Last updated on 18 September 2013
Cadmium in brown meat from crabs
Food Survey Information Sheet 02/13
What is cadmium?
Cadmium is a heavy metal that occurs naturally in the Earth’s crust, and is released into the environment as a result of weathering of rocks and volcanic emissions. Human activities such as the smelting of metals, the burning of fossil fuels and use of fertilisers have increased the levels of cadmium in water, soil and living organisms.
Cadmium enters the food chain because it is taken up from the soil by plants, which are then eaten by animals. Fish and shellfish can take up cadmium from their diet and from seawater. While there is no immediate harm to health caused by cadmium in food, it can cause problems if consumed at high levels over a prolonged period of time. It accumulates in the kidney and can eventually cause kidney damage and bone demineralisation later in life.
In the UK we get most of our cadmium from eating cereals and cereal products, vegetables and potatoes – these foods are low in cadmium, but contribute the most because consumption of them is high. Cadmium can be much higher in some foods such as offal and some seafood but as most people eat these much less than other foods they are not significant overall contributors. Smoking is a major contributor, and people who smoke 20 to 40 cigarettes a day can increase their overall cadmium exposure by 15 to 30%.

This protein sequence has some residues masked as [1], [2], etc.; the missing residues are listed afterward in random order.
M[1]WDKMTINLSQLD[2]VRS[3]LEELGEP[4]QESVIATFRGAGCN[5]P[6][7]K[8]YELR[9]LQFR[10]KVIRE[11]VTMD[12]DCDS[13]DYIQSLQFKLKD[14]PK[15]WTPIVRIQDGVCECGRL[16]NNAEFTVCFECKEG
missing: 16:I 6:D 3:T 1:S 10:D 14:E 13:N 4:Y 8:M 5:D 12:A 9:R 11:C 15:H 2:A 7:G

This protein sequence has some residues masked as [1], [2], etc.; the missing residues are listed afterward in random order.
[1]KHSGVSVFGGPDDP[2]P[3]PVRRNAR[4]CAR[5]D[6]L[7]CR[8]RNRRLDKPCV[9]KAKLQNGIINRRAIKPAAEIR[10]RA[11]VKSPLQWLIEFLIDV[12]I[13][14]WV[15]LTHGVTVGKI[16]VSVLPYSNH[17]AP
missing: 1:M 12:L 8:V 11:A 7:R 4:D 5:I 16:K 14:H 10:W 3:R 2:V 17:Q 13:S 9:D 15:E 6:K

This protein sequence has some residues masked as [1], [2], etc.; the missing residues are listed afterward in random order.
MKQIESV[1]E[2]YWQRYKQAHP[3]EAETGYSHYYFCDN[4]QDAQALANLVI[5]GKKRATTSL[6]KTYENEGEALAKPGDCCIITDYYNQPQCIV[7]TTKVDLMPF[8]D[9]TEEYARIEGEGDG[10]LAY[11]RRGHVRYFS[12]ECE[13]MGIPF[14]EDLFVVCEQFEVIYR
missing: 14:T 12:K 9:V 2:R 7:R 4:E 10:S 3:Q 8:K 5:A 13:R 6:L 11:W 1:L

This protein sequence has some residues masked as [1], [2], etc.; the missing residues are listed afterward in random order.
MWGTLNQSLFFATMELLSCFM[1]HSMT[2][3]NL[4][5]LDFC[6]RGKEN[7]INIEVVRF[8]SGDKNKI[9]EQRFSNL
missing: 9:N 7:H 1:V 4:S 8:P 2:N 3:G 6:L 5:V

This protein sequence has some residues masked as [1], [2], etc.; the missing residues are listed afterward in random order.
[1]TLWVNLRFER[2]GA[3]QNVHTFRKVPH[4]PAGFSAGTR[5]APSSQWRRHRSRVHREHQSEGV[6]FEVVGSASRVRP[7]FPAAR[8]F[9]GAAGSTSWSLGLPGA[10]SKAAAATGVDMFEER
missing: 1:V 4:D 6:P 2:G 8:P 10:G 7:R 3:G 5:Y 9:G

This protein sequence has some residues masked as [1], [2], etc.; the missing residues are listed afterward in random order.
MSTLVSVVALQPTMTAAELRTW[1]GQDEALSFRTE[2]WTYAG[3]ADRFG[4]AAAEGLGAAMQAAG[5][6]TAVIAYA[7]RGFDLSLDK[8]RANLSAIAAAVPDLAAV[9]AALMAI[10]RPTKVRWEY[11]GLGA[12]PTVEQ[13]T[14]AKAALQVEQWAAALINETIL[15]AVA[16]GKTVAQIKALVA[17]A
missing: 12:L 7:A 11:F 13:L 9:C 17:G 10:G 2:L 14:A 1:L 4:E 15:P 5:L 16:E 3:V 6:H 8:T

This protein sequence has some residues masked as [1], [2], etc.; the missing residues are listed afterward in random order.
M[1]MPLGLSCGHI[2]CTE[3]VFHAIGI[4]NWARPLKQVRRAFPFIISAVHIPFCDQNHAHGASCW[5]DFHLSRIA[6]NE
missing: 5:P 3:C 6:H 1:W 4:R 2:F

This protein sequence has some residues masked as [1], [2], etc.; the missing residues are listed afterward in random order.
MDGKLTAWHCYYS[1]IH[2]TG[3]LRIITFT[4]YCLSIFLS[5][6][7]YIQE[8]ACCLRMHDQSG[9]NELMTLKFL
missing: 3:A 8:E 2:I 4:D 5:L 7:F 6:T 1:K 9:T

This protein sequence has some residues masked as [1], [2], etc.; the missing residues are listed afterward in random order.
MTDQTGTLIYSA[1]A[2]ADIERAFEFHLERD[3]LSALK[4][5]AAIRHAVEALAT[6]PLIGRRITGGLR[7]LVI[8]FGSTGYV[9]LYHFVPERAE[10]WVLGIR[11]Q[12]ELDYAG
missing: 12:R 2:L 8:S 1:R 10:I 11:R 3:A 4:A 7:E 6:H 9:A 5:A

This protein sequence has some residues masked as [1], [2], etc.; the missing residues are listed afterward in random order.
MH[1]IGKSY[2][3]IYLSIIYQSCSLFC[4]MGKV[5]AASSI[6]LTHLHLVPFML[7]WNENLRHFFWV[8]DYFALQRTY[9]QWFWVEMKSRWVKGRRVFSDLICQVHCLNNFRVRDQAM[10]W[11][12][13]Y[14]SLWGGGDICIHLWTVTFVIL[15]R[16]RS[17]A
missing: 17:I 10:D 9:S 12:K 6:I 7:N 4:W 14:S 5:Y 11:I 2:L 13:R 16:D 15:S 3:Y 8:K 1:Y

Cadmium in crabs
Levels of cadmium in the muscle meat of crab legs and claws – commonly called white crabmeat – are low. However, levels of cadmium in the brown meat from crabs can often be higher because crabs can accumulate cadmium from their diet in their digestive organ (the hepatopancreas) which is a component of the brown meat.
Although there are maximum limits set by the European Union for the level of cadmium in some foods, including white crabmeat, there is no such limit for the brown meat from crabs, due to the wide range of cadmium concentrations measured across the different countries. The EU has therefore recommended that member states provide advice appropriate to their consumers on the brown meat from crabs.